To Queen Anne, God rest her soul!

  12. amlli says:

    I find the end of Anne’s speech ‘And thus I take leave of world’ really heart breaking.

  13. Trisha says:

    I thought Fitzroy admired and respected Anne? That he whitnessed her exicution as a friend and not a foe. Apparently what I have read is incorrect.

    • Claire says:

      Not by 1536. He had accompanied Anne and his father to Calais in 1532 and Anne had helped arrange his marriage to Mary Howard, but on the afternoon that Anne was arrested Fitzroy visited his father and was told that Anne had planned to kill him and his half-sister, Mary, by poisoning them. We don’t know whether he believed it, but he appears to have sided with his father and he benefited from the falls of the men.

  14. Ashley says:

    Anne was an amazing women I think to go to her death with such courage must have been amazing to the crowd what a brave women she must have been

  15. Meg says:

    Correction to the account of Anne’s execution; she was not a queen when she died. Anne died as the Marchioness of Pembroke.

    • Claire says:

      Meg, it depends on how you view the annulment but at her trial, on condemnation, Anne was stripped of her crown and all her titles, except that of “Queen”. So, she wasn’t Marchioness of Pembroke any more, but she was still Queen.

      • Lynn Donovan says:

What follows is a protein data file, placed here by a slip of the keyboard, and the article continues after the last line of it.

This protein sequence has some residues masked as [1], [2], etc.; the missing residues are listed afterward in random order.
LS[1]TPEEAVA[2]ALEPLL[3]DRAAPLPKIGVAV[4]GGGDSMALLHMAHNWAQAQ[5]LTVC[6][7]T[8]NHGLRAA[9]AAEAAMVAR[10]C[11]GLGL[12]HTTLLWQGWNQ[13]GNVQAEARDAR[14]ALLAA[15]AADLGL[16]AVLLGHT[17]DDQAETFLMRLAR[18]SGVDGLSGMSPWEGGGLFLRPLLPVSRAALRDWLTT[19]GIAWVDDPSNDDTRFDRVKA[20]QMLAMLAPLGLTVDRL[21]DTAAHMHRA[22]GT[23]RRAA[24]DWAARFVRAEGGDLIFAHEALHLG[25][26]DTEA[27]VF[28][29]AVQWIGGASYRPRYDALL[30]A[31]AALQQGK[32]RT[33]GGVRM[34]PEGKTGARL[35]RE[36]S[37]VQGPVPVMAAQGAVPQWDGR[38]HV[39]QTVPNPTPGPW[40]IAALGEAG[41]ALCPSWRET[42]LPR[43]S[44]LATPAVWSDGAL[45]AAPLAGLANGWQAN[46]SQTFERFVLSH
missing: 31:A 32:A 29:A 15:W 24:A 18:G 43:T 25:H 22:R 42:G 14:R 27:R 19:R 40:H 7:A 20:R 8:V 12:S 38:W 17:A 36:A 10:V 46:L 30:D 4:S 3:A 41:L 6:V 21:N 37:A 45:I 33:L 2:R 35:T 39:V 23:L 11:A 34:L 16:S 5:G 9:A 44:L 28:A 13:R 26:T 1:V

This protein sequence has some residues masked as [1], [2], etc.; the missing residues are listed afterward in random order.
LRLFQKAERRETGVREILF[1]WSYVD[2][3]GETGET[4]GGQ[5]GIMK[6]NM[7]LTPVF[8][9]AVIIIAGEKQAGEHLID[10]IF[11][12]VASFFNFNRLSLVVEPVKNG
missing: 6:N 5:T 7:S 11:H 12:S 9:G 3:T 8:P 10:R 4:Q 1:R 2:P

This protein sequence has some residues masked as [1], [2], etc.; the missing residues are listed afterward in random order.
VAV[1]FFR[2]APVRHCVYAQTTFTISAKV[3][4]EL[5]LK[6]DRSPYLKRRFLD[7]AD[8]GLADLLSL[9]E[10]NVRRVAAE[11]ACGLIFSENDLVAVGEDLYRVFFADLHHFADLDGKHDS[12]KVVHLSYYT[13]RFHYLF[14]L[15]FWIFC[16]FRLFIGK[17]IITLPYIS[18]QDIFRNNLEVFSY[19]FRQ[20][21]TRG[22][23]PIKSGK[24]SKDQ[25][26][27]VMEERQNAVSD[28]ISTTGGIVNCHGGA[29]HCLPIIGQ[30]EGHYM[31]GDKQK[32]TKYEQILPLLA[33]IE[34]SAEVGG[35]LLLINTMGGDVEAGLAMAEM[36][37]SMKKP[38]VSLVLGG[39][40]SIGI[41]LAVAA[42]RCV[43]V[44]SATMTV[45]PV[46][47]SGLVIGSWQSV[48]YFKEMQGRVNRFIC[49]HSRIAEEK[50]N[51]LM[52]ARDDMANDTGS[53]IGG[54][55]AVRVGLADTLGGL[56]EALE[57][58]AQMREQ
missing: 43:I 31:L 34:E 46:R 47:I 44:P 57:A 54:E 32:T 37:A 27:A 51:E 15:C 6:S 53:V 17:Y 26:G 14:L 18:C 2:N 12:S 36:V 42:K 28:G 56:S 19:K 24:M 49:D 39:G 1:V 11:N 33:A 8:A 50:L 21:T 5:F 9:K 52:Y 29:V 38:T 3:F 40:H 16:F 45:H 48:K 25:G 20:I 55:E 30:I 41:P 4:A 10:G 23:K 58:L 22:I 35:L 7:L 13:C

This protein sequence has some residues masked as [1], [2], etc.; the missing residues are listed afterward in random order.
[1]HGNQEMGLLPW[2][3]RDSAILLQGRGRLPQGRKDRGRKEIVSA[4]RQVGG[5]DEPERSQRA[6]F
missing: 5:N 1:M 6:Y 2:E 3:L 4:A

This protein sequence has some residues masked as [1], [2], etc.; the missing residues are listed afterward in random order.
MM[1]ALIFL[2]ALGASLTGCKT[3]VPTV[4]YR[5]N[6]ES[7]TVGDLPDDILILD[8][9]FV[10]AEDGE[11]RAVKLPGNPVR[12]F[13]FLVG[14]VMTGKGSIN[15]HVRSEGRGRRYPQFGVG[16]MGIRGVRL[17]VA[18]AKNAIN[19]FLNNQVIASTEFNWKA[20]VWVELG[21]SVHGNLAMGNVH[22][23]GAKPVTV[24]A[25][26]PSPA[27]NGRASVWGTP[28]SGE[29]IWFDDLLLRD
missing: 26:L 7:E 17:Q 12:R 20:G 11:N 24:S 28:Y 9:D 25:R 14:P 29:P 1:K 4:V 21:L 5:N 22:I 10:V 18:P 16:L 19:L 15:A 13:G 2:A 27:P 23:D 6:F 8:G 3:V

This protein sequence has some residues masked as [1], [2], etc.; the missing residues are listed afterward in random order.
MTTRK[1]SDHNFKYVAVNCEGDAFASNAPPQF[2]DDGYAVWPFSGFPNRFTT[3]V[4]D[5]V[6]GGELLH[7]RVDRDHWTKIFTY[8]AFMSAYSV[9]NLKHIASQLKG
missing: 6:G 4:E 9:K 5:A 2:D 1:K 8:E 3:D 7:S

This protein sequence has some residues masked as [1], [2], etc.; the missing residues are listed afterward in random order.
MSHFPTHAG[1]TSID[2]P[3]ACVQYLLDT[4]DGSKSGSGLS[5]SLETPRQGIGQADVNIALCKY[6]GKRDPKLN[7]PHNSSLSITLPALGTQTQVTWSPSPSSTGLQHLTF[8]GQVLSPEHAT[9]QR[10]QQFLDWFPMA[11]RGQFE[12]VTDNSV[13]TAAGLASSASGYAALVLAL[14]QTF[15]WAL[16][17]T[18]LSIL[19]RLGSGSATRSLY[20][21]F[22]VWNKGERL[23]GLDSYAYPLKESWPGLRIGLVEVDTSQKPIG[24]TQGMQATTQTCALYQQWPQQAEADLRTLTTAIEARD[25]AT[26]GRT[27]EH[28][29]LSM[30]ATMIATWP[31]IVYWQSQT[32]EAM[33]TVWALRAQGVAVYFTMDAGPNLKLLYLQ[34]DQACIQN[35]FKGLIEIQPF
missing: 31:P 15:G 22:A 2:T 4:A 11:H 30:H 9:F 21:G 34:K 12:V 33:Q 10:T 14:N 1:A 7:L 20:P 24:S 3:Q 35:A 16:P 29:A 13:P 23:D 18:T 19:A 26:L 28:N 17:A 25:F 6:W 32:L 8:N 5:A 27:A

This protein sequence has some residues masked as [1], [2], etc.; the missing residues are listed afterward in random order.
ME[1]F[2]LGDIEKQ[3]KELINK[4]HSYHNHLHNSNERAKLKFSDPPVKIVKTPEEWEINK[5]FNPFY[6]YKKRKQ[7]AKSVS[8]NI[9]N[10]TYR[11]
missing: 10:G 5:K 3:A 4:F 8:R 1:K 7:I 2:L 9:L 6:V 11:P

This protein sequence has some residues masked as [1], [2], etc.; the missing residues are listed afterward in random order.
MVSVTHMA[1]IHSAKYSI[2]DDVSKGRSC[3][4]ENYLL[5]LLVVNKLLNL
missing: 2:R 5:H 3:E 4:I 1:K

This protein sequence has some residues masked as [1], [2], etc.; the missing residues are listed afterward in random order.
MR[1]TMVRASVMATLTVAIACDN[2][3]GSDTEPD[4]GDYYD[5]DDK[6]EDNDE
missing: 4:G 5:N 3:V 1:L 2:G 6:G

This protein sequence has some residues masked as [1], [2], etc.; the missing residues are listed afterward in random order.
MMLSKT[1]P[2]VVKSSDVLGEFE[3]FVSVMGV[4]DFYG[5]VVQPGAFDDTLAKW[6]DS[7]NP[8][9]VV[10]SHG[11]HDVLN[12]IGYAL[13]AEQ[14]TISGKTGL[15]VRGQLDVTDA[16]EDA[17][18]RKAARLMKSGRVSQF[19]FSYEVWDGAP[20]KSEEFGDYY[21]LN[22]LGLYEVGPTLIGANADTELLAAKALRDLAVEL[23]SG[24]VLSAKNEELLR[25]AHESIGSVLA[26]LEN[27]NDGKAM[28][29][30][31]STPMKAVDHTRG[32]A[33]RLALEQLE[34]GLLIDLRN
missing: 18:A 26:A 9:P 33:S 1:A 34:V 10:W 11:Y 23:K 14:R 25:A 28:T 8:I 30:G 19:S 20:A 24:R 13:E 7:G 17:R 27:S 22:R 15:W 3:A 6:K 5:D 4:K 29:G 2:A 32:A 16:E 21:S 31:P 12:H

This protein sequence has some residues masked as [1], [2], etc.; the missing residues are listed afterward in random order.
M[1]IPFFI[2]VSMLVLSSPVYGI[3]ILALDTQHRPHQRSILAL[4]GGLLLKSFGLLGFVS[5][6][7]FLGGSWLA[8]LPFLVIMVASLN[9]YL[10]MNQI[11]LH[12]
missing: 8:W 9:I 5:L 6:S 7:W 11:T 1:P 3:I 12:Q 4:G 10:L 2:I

You are correct on that account. But I would have thought being found guilty she would have forfeited that title. Also it could be that Anne’s enemies never reconized her as queen therefore never thought it was important. Also if her annulment was based on her “pre contract to Northcumberland or her affinity to her sister, then she was never technically queen therfore she never had the title.(technicallities) But that wouldhave been the view then. The sticking point for me was that she was made Queen by statute not by marriage to the King.
        I will let the rest of you make your own decisions.

  16. Kat Greaves says:

    Thank you so much for doing a audio on her final moments. You should DEFO do a audio book!!! I could picture it and her final moments in this world. I am sure she would be amazed how much support and people fighting her corner there are even 700+ years? later. Thank you Claire for bringing the Tudor dinisty back to life

    Kind Regards

    Kat

  17. Vassiliki says:

    I had read a comment which declared that at Anne’s speech on the scaffold, the references to the king (”God save the king….for a gentler nor a more merciful prince was there never….”), were ironic. According to your opinion, is it true? Because I think that by these references to the king, Anne simply wanted to express her undiminished affection to him, despite the fact that he had the responsibility of her execution.

  18. Claire says:

    I don’t think that she was being ironic, I think she was simply doing what was expected of her and also protecting her daughter and her family.

  19. Jenny Elaine says:

    This moved me to tears. Thank you for reading it….and I am glad to have run into this site. This, and all of the comments, should be a reminder about how important it is not to forget history…as, here, we have the 1st black president in the US, and just 150 years after slavery…yet, instead of relishing in the moment…in the moment of seeing humanity perhaps move forward a bit….we just see more hatred.